On Sunday, May 24, Israeli authorities announced the easing of restrictions on public transport that were introduced to limit the spread of the coronavirus disease (COVID-19) pandemic. From Thursday, May 28, intercity buses will be permitted to operate at 75 percent capacity. Additionally, Israel's railways will return to full operational capacity on Monday, June 8.
Authorities announced on Wednesday, May 20, an extension to the entry ban on foreign nationals until June 15. The Israel Airports Authority and Ministry of Health previously announced plans to gradually resume international flights from June, with a small-scale program of flights to and from nearby destinations, before opening up to travel with Greece and Cyprus on Wednesday, July 1. Passengers will be required to undergo 14 days of quarantine upon arrival.
On Tuesday, May 19, Israeli authorities announced plans to further ease COVID-19 restrictions put in place amid the COVID-19 pandemic. Per the directive, restaurants, bars, clubs, and beaches will be allowed to reopen nationwide from Wednesday, May 27.
Since Monday, May 4, residents may visit relatives and travel anywhere within the country. Markets and shopping centers have since reopened and schools began to gradually reopen to resume their regular schedules. Prime Minister Benjamin Netanyahu has warned that previous restrictive measures may be reimplemented if infection rates increase.
As of Sunday, May 24, health authorities have confirmed 16,712 COVID-19 cases and 279 associated deaths in the country. Further spread of the virus is expected in the near term.
The first case of COVID-19 was reported on December 31 and the source of the outbreak has been linked to a wet market in Wuhan (Hubei province, China). Human-to-human and patient-to-medical staff transmission of the virus have been confirmed. Many of the associated fatalities have been due to pneumonia caused by the virus.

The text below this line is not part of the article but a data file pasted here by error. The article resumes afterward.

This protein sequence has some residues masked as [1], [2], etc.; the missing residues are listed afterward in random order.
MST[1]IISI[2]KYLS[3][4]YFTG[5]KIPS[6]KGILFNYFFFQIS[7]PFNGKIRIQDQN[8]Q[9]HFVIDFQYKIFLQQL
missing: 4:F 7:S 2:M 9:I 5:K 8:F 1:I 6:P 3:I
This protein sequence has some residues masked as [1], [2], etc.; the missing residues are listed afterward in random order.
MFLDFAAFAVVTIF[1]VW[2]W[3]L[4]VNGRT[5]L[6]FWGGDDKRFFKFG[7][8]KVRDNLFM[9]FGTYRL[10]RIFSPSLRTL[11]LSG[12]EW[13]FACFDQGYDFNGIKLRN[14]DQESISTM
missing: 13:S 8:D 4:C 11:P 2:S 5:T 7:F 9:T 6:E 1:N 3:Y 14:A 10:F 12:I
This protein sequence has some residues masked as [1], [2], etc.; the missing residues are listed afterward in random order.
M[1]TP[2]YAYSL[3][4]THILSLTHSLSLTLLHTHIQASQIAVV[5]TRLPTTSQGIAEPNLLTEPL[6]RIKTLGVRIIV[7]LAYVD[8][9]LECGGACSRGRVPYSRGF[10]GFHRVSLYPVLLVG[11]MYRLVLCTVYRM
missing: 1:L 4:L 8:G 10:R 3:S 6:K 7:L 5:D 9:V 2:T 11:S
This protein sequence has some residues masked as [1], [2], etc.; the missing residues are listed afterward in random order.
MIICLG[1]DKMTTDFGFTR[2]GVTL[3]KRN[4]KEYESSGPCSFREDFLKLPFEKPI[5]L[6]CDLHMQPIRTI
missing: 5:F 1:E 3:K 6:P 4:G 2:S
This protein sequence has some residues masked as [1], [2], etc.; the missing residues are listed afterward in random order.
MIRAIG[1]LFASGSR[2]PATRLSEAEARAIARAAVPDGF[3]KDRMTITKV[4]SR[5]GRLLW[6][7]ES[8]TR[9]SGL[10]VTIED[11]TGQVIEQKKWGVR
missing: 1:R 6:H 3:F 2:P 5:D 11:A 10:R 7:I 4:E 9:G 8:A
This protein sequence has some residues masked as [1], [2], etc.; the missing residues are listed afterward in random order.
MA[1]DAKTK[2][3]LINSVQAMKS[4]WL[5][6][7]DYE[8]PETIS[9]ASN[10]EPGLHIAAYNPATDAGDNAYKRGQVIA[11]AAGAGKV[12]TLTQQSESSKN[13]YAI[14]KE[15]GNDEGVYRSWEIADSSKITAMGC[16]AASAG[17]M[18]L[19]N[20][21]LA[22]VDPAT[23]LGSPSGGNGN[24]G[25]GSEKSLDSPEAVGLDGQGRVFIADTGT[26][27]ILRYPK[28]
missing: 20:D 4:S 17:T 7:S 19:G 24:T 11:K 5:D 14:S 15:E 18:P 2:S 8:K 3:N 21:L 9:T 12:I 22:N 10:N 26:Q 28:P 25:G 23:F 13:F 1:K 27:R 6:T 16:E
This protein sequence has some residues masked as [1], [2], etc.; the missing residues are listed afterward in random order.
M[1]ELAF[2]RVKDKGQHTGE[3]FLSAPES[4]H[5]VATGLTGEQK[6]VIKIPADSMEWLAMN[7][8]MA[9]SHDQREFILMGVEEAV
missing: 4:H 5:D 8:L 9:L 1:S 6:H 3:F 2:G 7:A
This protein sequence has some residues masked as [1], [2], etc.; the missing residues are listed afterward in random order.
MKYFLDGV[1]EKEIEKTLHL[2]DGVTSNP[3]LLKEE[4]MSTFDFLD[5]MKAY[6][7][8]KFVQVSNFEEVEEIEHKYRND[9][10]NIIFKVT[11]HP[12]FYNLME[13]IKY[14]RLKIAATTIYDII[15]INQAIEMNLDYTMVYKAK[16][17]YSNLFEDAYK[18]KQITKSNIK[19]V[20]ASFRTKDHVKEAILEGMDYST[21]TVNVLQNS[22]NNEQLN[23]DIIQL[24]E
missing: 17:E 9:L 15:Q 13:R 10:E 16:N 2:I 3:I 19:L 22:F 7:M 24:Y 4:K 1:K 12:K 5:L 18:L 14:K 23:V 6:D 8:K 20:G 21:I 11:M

Cases of the virus have been confirmed in numerous countries and territories worldwide. Virus-screening and quarantining measures are being implemented at airports worldwide, as well as extensive travel restrictions. On March 11, the World Health Organization (WHO) declared the outbreak a pandemic.
Pneumonia symptoms include dry cough, chest pain, fever, and labored breathing. Pneumonia can be contagious and can be transmitted from human to human. The influenza virus, or the flu, is a common cause of viral pneumonia.
Measures adopted by local authorities evolve quickly and are usually effective immediately. Depending on the evolution of the outbreak in other countries, authorities are likely to modify, at very short notice, the list of countries whose travelers are subject to border control measures or entry restrictions upon their arrival to the territory in question. It is advised to postpone nonessential travel due to the risk that travelers may be refused entry or be subject to quarantine upon their arrival or during their stay.
To reduce the risk of COVID-19 transmission, travelers are advised to abide by the following measures:
- Frequently clean hands by applying an alcohol-based hand rub or washing with soap and water.
- When coughing and sneezing, cover mouth and nose with a flexed elbow or tissue; if used, throw the tissue away immediately and wash hands.
- If experiencing a fever, cough, difficulty breathing, or any other symptoms suggestive of respiratory illness, including pneumonia, call emergency services before going to the doctor or hospital to prevent the potential spread of the virus.
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